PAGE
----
In recent years, the discovery of specific cellular pathways modified by lifestyle factors such as exercise and fasting have even led to some new drugs. The mTOR pathway is an example; it senses protein levels and when activated turns off autophagy (cellular “self-eating”) and recycling of damaged proteins. By studying mTOR and its downstream impacts, researchers have been able to develop drugs like rapamycin and other mTOR inhibitors that are now being used clinically in older adults in clinical trials that target aging.

“Ketone signaling is just one of the pathways activated by fasting,” Newman said. “But I think we are going to find out that ketones are up there with the big players of lifestyle interventions that target aging. These players include IGF, insulin, AMPK and mTOR, and their activities along with ketone signaling all intersect. The cutting edge of science right now in the aging field is to try to define and quantify the effects of these different players. What are the impacts of mTOR inhibitors alone, or ketone bodies alone? This is what I’m doing in my own lab now, trying to answer the question of what ketones by themselves do.”

It turns out to be rather difficult to isolate the impacts of ketones, especially in human studies. For instance, for your liver to start making ketone bodies, your insulin levels must also be low. Fasting thus hits two birds with one stone: You lower your insulin levels (and insulin signaling pathways that promote cell growth and inhibit autophagy) while at the same time increasing your ketone body concentrations. However, animal model studies may allow us to investigate the impacts of ketones in isolation.

Some ingredients for a ketogenic diet. Learn more about keto from LIFE Apps blogger Kristie Rice.

Make the Switch: The Benefits of Off-and-On Ketosis

We’ve talked a lot about how ketone bodies are important as both an alternative energy source to glucose as well as signaling molecules that may prompt stress-busing gene expression changes. But there’s a relatively new idea that staying in ketosis or a state of fat-burning and high ketone levels long term isn’t necessary for health and longevity. It might be enough to intermittently raise your ketone levels.

Mark Mattson at the NIH and others have suggested that it’s the switch back and forth between fat burning and sugar burning, or the fasted and the fed state, that is critical for some of the observed health benefits of intermittent fasting. These observed benefits include improved cognitive function and cellular recycling and rejuvenation.

“I really like this idea of metabolic switching,” Newman said. “It makes sense from an evolutionary perspective. We probably weren’t meant to be in an overfed metabolic state for our whole lives. I suspect that the switch from being fed to fasting and back again is the important part. Whatever you do to trip that switch and change your metabolism on a regular basis is going to more or less work. That’s why there are so many different ways now to practice fasting, from time-restricted eating to fasting mimicking diets to daily dietary restriction. These interventions in animal studies all have pretty much the same effects on health and longevity.”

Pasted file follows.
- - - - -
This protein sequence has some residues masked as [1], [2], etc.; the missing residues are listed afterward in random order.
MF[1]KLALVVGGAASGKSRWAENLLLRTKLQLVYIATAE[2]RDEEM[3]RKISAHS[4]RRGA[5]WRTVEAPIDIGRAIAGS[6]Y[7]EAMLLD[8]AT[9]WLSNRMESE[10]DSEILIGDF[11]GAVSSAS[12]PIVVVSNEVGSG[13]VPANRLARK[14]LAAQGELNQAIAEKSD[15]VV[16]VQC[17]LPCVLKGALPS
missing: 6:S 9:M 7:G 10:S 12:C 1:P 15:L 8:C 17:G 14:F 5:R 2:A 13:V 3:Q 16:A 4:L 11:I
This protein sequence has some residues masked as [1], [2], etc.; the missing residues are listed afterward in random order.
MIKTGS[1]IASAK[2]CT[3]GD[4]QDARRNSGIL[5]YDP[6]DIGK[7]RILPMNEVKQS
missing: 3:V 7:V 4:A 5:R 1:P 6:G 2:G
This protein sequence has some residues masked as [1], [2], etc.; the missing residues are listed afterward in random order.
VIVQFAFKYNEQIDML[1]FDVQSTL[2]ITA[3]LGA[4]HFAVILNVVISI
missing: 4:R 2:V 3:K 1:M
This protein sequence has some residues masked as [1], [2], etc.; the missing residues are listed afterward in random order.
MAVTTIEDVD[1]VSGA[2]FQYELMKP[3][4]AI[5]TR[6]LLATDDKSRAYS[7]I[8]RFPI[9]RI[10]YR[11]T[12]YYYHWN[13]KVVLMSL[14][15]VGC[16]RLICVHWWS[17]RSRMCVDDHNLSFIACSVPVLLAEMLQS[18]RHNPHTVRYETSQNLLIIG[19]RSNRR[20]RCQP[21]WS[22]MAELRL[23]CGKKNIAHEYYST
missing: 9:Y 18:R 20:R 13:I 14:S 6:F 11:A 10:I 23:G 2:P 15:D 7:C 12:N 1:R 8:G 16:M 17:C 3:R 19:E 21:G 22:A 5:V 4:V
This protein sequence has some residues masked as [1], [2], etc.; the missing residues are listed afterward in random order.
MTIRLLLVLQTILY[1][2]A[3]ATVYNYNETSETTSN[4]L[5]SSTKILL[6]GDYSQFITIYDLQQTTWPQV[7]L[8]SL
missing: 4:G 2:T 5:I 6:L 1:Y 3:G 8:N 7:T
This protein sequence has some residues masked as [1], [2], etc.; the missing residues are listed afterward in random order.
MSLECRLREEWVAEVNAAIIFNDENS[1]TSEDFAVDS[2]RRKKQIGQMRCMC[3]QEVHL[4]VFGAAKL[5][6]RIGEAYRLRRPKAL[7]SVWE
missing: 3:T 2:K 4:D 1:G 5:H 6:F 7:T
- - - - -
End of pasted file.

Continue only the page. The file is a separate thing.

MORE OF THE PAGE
Healthier, Smarter, Younger: Mice on a Cycling Ketogenic Diet for a Lifetime

Newman was recently obsessed with this question: Could exposure to ketone bodies over the entire lifespan of a mouse improve its health and longevity as it ages? He set off to answer this question by putting mice on a ketogenic diet and planning to observe their health and cognitive function over a mouse lifetime. Simple, right?

But he ran into a problem. His mice started to get fat!

“Mice are a convenient little model of mammals’ metabolism, but mice are not people. Unlike people, they love eating ketogenic diets,” Newman said. “Humans don’t usually gain weight on a ketogenic diet, because we usually don’t find them very easy to eat. It’s difficult for us to overeat on a ketogenic diet, but it’s not for a mouse!”

Newman had to find a way to prevent his mice from getting obese on their ketogenic diet. Obese mice on a keto diet are likely to have other health issues that would interfere with an evaluation of the impact of ketones on metabolism, health and aging.

Newmans’s colleagues in other labs have addressed this problem in mouse model studies of ketogenic diets by individually restricting the amount of ketogenic diet chow, to keep each mouse at a stable weight. But Newman had the idea of cycling the diet. He fed his mice a ketogenic diet for one week and then switched them to a normal diet for one week, repeating this process over the course of their lifetime. The mice always gained a little weight on their ketogenic diet weeks, but then conveniently lost the exact same amount of weight during their normal diet weeks.

Newman’s approach allowed him to answer another interesting question. Does an animal have to be ketotic all of the time to reap significant health benefits?

Newman tested various aspects of health and symptoms of aging in his mice, including memory, endurance and balance. (If you are thinking he must have used a tiny mouse balance beam, you’d be correct!) He always tested his mice during their normal diet weeks. He found that mice on a cycling ketogenic diet had improved memory, lived longer and had improvements on other markers of aging as compared to mice that were always on a normal diet.